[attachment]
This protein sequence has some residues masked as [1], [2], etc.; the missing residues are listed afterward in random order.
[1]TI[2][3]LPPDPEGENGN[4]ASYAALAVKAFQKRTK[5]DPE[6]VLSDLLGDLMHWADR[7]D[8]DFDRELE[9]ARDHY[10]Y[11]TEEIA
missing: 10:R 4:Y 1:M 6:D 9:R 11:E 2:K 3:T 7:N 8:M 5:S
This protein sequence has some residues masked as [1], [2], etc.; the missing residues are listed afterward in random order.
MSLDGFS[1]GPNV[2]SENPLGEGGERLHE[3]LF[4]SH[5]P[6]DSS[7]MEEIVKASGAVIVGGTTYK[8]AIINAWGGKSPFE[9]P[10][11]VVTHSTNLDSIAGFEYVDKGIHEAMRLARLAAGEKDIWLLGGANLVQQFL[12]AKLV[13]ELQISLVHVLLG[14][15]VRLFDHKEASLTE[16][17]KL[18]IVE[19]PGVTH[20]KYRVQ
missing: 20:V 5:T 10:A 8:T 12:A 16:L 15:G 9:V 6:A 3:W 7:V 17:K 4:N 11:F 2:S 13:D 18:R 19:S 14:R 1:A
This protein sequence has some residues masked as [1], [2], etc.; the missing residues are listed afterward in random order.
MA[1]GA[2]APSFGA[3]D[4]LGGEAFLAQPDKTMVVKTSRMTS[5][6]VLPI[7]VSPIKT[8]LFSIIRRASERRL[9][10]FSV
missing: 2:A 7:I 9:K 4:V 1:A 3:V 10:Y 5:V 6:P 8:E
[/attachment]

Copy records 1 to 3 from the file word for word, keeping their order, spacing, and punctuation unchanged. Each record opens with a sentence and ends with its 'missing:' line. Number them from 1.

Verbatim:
This protein sequence has some residues masked as [1], [2], etc.; the missing residues are listed afterward in random order.
[1]TI[2][3]LPPDPEGENGN[4]ASYAALAVKAFQKRTK[5]DPE[6]VLSDLLGDLMHWADR[7]D[8]DFDRELE[9]ARDHY[10]Y[11]TEEIA
missing: 10:R 4:Y 1:M 6:D 9:R 11:E 2:K 3:T 7:N 8:M 5:S
This protein sequence has some residues masked as [1], [2], etc.; the missing residues are listed afterward in random order.
MSLDGFS[1]GPNV[2]SENPLGEGGERLHE[3]LF[4]SH[5]P[6]DSS[7]MEEIVKASGAVIVGGTTYK[8]AIINAWGGKSPFE[9]P[10][11]VVTHSTNLDSIAGFEYVDKGIHEAMRLARLAAGEKDIWLLGGANLVQQFL[12]AKLV[13]ELQISLVHVLLG[14][15]VRLFDHKEASLTE[16][17]KL[18]IVE[19]PGVTH[20]KYRVQ
missing: 20:V 5:T 10:A 8:T 12:A 16:L 15:G 9:V 6:A 3:W 7:V 17:K 4:N 11:F 2:S 13:D 18:R 19:S 14:R 1:A
This protein sequence has some residues masked as [1], [2], etc.; the missing residues are listed afterward in random order.
MA[1]GA[2]APSFGA[3]D[4]LGGEAFLAQPDKTMVVKTSRMTS[5][6]VLPI[7]VSPIKT[8]LFSIIRRASERRL[9][10]FSV
missing: 2:A 7:I 9:K 4:V 1:A 3:V 10:Y 5:V 6:P 8:E